The Next Plateau is all about taking your game to the next level. Over the next several weeks, I’m going to talk about jumping from kitchen table Magic to tournament Magic; from tournament Magic to a competitive-level event; exploring a different constructed or limited format; and deciding to become a judge, among many other topics revolving around expanding your reach in the game of Magic.
From the Kitchen Table to a Tournament
Let’s assume you’re pretty familiar with the rules of Magic. You play with friends at home, school, a library or Starbucks regularly. Your deck might consist of one of those Duel Deck products with the foil premium cards and occasional Planeswalkers. Perhaps you’ve supplemented your deck with a few booster packs from your local game store. You might have seen a tournament going on, but those can be pretty intimidating. But you’re really interested in making that first jump to tournament Magic.
Friday Night Magic is a traditional tournament setting where dozens of players can gather at their local game store on a Friday evening to play a short tournament. Wizards of the Coast gives out special foil promotional cards and there are booster packs for winning and sometimes even for participation, depending on the store.
Before stepping in to Friday Night Magic, here are a few tips to remember if you’ve only ever played with friends before.
- There’s a time limit
Constructed tournaments are 50 minutes per round. That might seem like a lot, but when you’re new to Magic, it’s not enough. Your opponent will expect you to know what the cards do and how to play them correctly. You should be experienced enough with your deck to know, more or less, what the correct decisions are.
- You will probably lose a lot at first
This is one thing that all the FNM ads in your booster packs don’t tell you. Even the most casual Friday Night Magic has players that have been playing for a long time and have highly tuned decks filled with rares, mythic rares and Internet-sourced deck tuning. Your deck might not have all that. You will likely lose most or all of your matches at your first several FNMs until two things happen: you get better at the game, and your deck gets better.
- Even casual events have floor rules
Casual rules enforcement (REL) events like FNM still have important rules that even the newest player has to follow. Don’t draw extra cards, don’t reveal your hand, pay for cards with the correct mana, be seated when the round starts, and so on. Too many mistakes like this and the organizer may give you a warning.
- There may be rules interactions or cards that you’ve never seen before
How you play Magic at the kitchen table might be very different than how the game is really played. Things like the stack, priority, timing, sorcery speed versus instant speed, damage, mana abilities, triggered abilities, and so on are things you may not have even considered before. If you’re confused, or if you think you or your opponent are doing something wrong, call the organizer over and ask. You’ll pick it up after awhile.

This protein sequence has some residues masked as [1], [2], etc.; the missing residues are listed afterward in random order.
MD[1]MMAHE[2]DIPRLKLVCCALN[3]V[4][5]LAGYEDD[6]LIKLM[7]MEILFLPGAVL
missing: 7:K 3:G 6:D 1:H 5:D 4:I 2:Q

So you’ve attended a few FNMs, but you’re still losing a lot, and that can be a drag. How do you go about winning a few matches?
- Build a good constructed deck
Assuming you’re playing Standard, then ditching what you’re playing and putting together a competitive deck is a must. In order to not break the bank, most really new Standard players build an inexpensive, but good deck like Atarka Red or RG Landfall. Even newer Modern players can put together Burn or Bogles for not much money.
For just a couple hundred bucks or less, you can make a red deck that, with enough practice, can win a majority of your matches. Now, building a deck in the other colors will cost much more, so best to save decks like that for when you start becoming really serious about Magic.
- Practice with it
Few players can take a deck they’ve never played before and run the table with it. Practice during tournaments. Practice with friends. Practice between matches or before or after events. If your deck is good AND you know the ins and outs of it, it’s a winning combination. It’s also important to play against a variety of other decks so you know how your deck performs against them.
- Sideboard correctly
A sideboard is a 1 to 15-card side deck (just do 15) included with a tournament deck of 60 cards (actually 60 or more, but in practice 99% of tournament decks are 60 cards). In between games of a single match, cards may be substituted in and out on a 1:1 basis. Knowing what to sideboard and when is difficult to master. Often, a good article on a website like this one will have a sideboard guide included. Referring to a guide like that at first will build your instincts.
- Know when to mulligan
Mulliganning is a rule where you reshuffle your bad opening hand into your deck and draw one fewer card, then repeat as necessary. After you decide to keep a hand, if you’ve mulliganned one or more times, you can Scry 1 before the first turn starts – look at the top card, then put it on the top or bottom. Knowing when an opening hand is bad and when it’s worth keeping is another difficult strategy to master. A good rule of thumb is: no 0 or 1 land hands, no 6 or 7 land hands, no hands where the lands and spells don’t match, and if you have to think about it a long time, send it back.
Mastering both the floor rules and your own deck will ensure you have a winning – and enjoyable – time at Friday Night Magic. In the future, we’ll explore what to do when FNM just isn’t satisfying your competitive nature anymore.
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